Intraday Market Thoughts

No Deal Dilemma

by Adam Button
Dec 11, 2020 16:09

GBP sustains its worst week in 3 months as Brussels warned EU against considering any sidedeals with Britain in the event of continued deadlock of talks, in order to force force the UK back to the negotiation table “as soon as possible” next year. Boris Johnson said on Friday it was "very very likely" Britain would leave without a deal. It's dangerous to assume that any deadline in Europe is solid but Sunday looms large for Brexit negotiators and sterling is vulnerable. More broadly, the US dollar slump continues as commodity currencies surge. December US consumer sentiment will offer an early look at holiday shopping. Yesterday's Premium short in cable is more than 100 pips in the green, while Wednesday's other FX trade is more than 70 pips in the money.  DAX hit its H&S target of 13040 as explained in the voice note here.  

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No Deal Dilemma - Gbpusd Weekly Bo (Chart 1)

Boris Johnson's playbook has always been to concede little and take negotiations to the absolute limit so it should be no surprise that we're here. At the same time, if he's bluffing that a no-deal Brexit is now a 'strong possibility', then he's pulling off an incredible bluff.

Sterling continues to hold at strong levels, suggesting that the bulls haven't panicked yet. The corollary is that the upside risk/reward for betting on a deal is limited. Ashraf mentioned the possibilities for scalping/daytrading GBPUSD for WhatsApp Broadcast Members.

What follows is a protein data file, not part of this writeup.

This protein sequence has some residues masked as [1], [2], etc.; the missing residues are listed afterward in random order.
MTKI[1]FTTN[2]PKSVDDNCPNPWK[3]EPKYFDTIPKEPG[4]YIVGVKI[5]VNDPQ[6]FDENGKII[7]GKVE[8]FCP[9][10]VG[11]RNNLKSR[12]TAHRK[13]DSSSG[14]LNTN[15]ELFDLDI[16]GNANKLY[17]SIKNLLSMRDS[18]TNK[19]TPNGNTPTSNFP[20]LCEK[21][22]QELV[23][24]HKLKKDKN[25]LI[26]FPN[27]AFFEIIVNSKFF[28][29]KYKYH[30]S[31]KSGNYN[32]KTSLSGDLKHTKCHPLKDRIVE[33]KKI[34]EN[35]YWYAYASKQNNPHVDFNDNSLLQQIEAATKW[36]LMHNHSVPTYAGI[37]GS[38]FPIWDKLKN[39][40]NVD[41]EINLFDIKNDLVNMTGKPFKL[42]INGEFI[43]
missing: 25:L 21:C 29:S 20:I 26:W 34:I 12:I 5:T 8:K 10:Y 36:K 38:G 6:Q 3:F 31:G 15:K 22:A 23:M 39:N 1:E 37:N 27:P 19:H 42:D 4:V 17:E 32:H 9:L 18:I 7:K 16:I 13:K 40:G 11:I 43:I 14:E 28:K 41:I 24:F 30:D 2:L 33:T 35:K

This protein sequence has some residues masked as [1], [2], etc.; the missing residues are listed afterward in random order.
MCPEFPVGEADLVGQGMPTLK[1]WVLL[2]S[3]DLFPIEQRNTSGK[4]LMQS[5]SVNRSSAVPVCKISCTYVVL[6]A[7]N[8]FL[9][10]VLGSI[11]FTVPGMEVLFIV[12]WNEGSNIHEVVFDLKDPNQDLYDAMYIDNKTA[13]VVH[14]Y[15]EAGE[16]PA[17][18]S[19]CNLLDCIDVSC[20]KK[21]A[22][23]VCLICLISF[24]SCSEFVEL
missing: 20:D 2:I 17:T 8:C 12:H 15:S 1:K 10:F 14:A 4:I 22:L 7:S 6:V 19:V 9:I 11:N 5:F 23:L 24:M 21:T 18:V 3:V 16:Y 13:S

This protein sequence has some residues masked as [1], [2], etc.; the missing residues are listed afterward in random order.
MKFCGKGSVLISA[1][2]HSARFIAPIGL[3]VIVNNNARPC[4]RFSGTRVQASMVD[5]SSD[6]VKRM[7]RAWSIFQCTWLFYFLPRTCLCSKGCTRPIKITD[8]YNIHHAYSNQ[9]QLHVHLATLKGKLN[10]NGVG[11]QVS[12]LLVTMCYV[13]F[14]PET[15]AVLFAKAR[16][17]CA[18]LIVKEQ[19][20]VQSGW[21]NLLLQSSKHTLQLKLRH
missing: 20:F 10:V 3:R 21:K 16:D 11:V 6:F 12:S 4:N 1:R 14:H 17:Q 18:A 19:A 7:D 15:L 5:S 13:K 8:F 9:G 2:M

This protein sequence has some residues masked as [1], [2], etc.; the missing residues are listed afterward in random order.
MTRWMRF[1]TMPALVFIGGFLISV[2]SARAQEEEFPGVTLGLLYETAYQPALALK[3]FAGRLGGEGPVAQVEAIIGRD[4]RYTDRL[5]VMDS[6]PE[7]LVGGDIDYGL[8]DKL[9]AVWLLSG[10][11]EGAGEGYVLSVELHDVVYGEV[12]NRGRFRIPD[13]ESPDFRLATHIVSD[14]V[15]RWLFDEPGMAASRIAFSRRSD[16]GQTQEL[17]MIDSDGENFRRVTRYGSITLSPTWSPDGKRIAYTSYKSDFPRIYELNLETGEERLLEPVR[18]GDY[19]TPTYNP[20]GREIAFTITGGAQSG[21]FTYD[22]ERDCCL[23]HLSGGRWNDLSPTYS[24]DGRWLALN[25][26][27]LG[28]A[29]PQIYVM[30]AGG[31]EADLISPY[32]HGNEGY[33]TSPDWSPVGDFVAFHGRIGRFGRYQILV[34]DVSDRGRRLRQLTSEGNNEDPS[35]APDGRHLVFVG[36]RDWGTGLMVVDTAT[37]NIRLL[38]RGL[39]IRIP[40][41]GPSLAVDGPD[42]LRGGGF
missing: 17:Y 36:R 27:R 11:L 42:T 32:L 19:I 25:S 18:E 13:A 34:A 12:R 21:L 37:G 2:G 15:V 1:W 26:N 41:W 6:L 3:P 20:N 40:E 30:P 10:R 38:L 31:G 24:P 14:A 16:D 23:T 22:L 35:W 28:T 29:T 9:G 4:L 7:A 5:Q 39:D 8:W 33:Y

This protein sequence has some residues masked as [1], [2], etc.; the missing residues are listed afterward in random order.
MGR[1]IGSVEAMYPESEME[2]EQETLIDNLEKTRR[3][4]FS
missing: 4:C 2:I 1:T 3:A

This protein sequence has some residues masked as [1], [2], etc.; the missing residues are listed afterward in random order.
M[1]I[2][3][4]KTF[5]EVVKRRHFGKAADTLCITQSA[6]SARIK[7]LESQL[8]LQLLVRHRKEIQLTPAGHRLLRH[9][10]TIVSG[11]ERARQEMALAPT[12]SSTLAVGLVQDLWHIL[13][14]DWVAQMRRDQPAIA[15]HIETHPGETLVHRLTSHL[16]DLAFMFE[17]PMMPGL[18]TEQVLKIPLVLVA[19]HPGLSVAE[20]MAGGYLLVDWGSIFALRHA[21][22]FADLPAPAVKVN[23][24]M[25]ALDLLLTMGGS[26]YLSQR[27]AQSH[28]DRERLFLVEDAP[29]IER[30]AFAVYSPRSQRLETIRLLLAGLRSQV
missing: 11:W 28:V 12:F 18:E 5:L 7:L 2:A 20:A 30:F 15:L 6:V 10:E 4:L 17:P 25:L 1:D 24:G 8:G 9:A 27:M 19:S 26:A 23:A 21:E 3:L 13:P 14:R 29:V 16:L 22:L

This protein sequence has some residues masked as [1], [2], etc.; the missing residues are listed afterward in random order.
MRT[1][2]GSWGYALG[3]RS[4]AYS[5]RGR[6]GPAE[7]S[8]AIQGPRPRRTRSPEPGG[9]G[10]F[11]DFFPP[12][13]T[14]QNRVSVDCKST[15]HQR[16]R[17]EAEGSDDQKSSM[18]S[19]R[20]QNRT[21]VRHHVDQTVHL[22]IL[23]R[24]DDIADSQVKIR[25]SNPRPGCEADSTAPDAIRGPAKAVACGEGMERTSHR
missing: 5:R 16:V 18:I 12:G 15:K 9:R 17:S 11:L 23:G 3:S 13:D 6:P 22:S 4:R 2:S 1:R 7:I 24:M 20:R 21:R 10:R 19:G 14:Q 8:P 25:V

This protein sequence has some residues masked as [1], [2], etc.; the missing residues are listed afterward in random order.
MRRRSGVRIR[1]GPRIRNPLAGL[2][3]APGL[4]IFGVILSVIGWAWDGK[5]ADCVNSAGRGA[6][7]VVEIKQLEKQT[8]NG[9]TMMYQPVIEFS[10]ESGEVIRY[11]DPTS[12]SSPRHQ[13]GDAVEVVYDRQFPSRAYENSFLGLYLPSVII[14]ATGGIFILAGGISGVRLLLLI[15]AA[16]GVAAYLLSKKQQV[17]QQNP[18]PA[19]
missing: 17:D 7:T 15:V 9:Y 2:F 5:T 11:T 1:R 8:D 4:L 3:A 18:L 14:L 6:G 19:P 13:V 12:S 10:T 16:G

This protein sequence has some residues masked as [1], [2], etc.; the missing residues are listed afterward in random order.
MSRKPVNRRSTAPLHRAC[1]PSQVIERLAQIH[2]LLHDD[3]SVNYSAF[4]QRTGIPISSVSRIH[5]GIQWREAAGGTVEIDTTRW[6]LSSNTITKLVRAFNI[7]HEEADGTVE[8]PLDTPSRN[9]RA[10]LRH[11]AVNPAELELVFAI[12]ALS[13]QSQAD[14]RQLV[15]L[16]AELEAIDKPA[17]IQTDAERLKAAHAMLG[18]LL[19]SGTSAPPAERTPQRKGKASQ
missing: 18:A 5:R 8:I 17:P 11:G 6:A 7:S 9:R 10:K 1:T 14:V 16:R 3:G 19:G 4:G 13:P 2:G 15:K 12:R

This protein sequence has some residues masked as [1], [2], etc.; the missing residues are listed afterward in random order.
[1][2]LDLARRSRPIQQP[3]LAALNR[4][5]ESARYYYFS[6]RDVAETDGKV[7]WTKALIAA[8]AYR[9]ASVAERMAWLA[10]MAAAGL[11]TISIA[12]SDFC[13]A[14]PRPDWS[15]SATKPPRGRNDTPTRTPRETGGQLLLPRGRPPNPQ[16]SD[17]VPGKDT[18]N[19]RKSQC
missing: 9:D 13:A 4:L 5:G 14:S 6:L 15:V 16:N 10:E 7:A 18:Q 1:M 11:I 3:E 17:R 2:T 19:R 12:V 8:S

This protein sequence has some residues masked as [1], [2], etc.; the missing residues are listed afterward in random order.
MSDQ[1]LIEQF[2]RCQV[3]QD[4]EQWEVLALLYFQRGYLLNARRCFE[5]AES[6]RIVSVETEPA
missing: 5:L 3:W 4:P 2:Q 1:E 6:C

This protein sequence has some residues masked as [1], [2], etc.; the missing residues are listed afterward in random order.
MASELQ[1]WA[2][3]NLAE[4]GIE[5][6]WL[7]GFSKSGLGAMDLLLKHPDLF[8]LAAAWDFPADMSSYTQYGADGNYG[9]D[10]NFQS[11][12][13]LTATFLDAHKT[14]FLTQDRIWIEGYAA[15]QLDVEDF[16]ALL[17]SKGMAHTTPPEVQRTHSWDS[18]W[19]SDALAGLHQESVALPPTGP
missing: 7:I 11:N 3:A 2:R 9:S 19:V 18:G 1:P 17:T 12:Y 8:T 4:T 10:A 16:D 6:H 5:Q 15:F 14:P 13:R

What's particularly worrisome is that there are so few positive murmurs from negotiations, nor are there any ideas floating around about how to solve the particularly-difficult level playing field provisions.

Add it up and the odds of a bad outcome are rising.

On the vaccine front, the US cleared a final regulatory hurdle for approving the Pfizer vaccine on Thursday and will almost-surely approve it on Friday. That may inspire a relief rally but we're watching the news from Sanofi and GlaxoSmithKline who delayed their vaccine program after it triggered a low immune response in the elderly. The product now won't be available until the end of next year at best.

Every vaccine matters because the enormous challenge of vaccinating the entire world. While the UK and US will be at the front of the line even with the current vaccines, the a faltering in other candidates stretches the timeline for the developing world, and ultimately curbs global growth.

In this case, the market may forgive one setback but two or three repeats would trigger a wave of risk aversion.



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